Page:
in the 29 years they had a mortgage.
last years of the mortgage, when it was $800 a month,
Cappadora put far more than $100 extra in a month. Some
months she would pay $2,200 toward the mortgage.
the years, they have done a kitchen remodeling and other
interior upgrades, but when asked if they paid for the
projects with a home equity loan, she replied, "Oh,
no, no, no. Itís always been: If you donít have the
money, then donít spend it. Itís the same thing with
said itís possible someone in his 50s could build
assets faster in his 401(k) if he made the right
investments than he would putting money toward mortgage
principal. But, he said, "Even if you think youíre
investing properly, itís impossible to predict (the
said anyone who has a 401(k) employer match should be
putting enough in to get that match.
once thatís done, he says the wisest thing for a
person whoís 55, who has just $30,000 in a 401(k) but
also has 17 years left on a mortgage, would be to try to
reduce the remaining years. If someone had a $130,000
balance at 55, at 4 percent interest, and paid an extra
$175 a month, the mortgage would be paid off in 13 years
and three months.
easier to work two years longer than five years
longer," Copeland said.
the value of the house drops or not, owning a house free
and clear has the same value.
you can get rid of something thatís 20 percent of your
budget, that is enormously beneficial," he said.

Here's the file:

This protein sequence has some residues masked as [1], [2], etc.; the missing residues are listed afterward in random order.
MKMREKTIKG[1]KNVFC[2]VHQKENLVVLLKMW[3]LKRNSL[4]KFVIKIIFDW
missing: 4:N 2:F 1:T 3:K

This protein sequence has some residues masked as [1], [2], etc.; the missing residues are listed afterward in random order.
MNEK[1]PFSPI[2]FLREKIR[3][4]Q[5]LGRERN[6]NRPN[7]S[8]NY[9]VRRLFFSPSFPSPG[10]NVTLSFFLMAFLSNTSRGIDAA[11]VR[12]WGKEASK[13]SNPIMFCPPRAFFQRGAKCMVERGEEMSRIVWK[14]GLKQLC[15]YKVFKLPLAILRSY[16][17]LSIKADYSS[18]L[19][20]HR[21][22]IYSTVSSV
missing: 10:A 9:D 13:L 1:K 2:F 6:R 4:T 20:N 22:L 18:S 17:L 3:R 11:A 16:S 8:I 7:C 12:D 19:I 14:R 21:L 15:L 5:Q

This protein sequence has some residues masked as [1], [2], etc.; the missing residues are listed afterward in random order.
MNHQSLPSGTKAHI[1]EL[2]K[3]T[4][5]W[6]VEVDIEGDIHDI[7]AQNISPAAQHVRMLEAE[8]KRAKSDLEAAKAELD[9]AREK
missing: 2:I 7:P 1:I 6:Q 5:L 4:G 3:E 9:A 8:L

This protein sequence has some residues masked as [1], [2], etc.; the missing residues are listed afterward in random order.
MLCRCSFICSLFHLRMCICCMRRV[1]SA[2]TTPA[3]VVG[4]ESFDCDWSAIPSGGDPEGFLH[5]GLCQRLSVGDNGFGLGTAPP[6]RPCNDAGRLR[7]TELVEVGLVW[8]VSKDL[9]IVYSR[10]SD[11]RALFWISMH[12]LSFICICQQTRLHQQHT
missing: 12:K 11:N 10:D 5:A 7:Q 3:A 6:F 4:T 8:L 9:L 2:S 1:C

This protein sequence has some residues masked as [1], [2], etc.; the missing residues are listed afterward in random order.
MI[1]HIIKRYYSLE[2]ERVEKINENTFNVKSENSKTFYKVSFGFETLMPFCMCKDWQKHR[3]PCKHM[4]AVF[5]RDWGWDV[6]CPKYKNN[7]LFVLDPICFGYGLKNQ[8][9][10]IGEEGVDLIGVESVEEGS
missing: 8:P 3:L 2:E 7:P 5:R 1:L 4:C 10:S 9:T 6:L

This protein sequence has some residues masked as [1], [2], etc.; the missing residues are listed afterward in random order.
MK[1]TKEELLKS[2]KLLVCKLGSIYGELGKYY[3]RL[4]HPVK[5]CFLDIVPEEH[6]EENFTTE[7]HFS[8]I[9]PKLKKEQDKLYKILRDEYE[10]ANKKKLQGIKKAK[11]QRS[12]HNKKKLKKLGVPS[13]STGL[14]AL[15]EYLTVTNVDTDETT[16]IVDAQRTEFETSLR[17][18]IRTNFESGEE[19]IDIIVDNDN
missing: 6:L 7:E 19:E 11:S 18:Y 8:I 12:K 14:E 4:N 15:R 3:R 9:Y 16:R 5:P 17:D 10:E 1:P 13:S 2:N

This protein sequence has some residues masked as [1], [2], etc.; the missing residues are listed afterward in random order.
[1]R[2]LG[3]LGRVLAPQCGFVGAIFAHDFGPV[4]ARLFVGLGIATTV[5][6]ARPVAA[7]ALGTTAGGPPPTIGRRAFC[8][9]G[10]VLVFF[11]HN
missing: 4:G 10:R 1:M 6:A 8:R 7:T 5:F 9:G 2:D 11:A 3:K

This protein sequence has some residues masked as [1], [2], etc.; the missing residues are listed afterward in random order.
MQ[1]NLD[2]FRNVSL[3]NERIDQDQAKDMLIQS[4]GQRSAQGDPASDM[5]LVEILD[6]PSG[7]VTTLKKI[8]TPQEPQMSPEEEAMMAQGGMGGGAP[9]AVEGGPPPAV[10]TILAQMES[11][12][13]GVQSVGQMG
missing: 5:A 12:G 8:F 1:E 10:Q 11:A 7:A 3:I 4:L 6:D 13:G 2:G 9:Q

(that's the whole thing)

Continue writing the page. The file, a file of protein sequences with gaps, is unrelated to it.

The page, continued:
"To be able to get rid of that expense is Ö a key
choice they can make that will allow them to have an
her family paid off the mortgage well before retirement,
Sallie Cappadora said theyíve been able to make up
financial ground lost during the layoff. The money she
used to put toward the mortgage now goes into retirement
said not just because of the recession, but generally in
the last decade, one in three people who retire do so
before they planned to, either because they were laid
off and couldnít find another job again, or because
their health prevents them from continuing to work.
you can get your debt paid off before you retire, that
certainly makes life easier if things donít quite work
out like you thought," he said.
Clemens Sr., who owns a Greater Hartford, Conn., real
estate brokerage, is still working full-time at 67, and
has no plans to retire any time soon. He has not paid
off his mortgage yet ó there are five years left on
the loan, and a vacation property also still has a note.
But if he needed to, he has enough investments he could
pay the loan off.
the moment, Clemens is putting more money into stocks.
But he says he plans to have the house free and clear
when he and his wife, an attorney, stop working.
basic financial planning. When you retire, typically
your income drops," he said. "Typically your
single largest payment is your mortgage."
says heís astonished by the number of people in his
generation who have not saved much for retirement.
a lot of people that are going to be in for a rude
awakening," he said. "You canít survive on
Social Security. Wal-Mart can only hire so many
greeters, you know."